The police will look into easing the punishments for police officers and police volunteers who are caught using cannabis, following a change in policy toward civilians.
Ever since Public Security Minister Gilad Erdan announced a change in enforcement policy, a senior officer said, the top police brass has gotten numerous questions about the matter from policemen. While no changes will be made until there is new legislation on the matter, the police will eventually set up an internal committee to reexamine the forces’ disciplinary and administrative approach to the issue.
Police officers are forbidden to use drugs of any type. “A policeman who is caught driving drunk is punished like any civilian, and may also face a disciplinary court,” said a Central District policeman. “There’s a request to examine the cannabis issue, with enforcement to be like alcohol so that [using cannabis] will not influence the policeman’s advancement.”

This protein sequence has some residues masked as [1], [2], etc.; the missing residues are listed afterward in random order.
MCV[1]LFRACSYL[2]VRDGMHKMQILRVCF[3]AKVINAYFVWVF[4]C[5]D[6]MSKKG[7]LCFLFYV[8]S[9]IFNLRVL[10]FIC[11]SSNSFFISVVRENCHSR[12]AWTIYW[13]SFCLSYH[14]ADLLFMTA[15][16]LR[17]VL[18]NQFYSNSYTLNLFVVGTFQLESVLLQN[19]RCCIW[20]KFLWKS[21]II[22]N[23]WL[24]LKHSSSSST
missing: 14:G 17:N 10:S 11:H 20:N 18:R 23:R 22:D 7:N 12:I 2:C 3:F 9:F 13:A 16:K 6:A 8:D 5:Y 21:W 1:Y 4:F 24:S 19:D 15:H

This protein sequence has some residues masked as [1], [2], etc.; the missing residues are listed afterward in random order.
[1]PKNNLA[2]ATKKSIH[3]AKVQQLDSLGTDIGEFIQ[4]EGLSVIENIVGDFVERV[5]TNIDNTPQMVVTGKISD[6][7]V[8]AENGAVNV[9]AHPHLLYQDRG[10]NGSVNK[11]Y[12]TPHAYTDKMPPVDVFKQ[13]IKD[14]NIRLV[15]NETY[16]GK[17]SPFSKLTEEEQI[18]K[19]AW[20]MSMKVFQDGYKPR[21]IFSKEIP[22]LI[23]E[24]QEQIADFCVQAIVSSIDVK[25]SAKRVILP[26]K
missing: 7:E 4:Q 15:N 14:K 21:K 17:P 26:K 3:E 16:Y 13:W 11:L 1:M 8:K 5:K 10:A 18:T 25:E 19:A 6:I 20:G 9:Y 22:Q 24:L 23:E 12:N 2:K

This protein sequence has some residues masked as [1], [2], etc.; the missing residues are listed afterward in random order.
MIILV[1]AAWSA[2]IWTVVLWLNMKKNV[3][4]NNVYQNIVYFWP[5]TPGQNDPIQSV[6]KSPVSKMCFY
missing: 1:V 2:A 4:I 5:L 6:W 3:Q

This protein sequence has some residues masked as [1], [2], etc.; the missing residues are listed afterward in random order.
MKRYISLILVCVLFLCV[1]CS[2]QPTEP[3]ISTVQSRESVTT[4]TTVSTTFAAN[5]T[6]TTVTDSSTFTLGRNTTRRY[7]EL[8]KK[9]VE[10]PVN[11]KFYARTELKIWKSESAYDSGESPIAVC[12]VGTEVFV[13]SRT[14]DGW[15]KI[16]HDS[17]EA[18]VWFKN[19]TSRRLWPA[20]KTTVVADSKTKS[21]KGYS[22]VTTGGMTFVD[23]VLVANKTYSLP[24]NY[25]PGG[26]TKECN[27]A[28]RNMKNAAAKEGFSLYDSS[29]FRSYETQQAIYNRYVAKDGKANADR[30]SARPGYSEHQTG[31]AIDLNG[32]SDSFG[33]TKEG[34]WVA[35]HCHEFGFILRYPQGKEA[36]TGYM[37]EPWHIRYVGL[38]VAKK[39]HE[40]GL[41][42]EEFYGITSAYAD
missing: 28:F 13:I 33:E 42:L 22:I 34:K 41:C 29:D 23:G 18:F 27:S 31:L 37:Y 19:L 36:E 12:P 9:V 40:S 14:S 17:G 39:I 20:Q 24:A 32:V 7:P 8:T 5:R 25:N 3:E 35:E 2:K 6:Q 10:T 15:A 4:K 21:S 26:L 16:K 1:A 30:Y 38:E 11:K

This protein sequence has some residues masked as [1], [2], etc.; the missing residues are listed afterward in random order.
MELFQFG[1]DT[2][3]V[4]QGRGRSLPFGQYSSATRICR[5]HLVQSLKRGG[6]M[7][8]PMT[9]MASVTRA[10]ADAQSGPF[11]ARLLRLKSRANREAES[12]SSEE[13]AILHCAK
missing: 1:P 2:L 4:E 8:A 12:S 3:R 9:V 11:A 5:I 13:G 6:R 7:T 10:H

In the past, police officers have been denied key positions because internal investigations found they had smoked pot while on the force.
“Because of the current situation I don’t throw parties at my home,” said a veteran policewoman. “Today, when you invite people you know there’s a good chance someone will smoke in the yard or on the balcony, and then you come to evaluations and security checks and there are questions there – ‘Do you know people who smoke [drugs]?’ ‘Have you been in a place where drugs were smoked?’ and other questions that prevent excellent police officers from getting quality jobs,” she said.
Another officer told Haaretz, “Whoever says that police officers don’t smoke is simply misleading. Policemen and policewomen go abroad with friends and they smoke there, whether it’s in Thailand, Amsterdam or other places, and that’s enough to trip them up on the security checks.”
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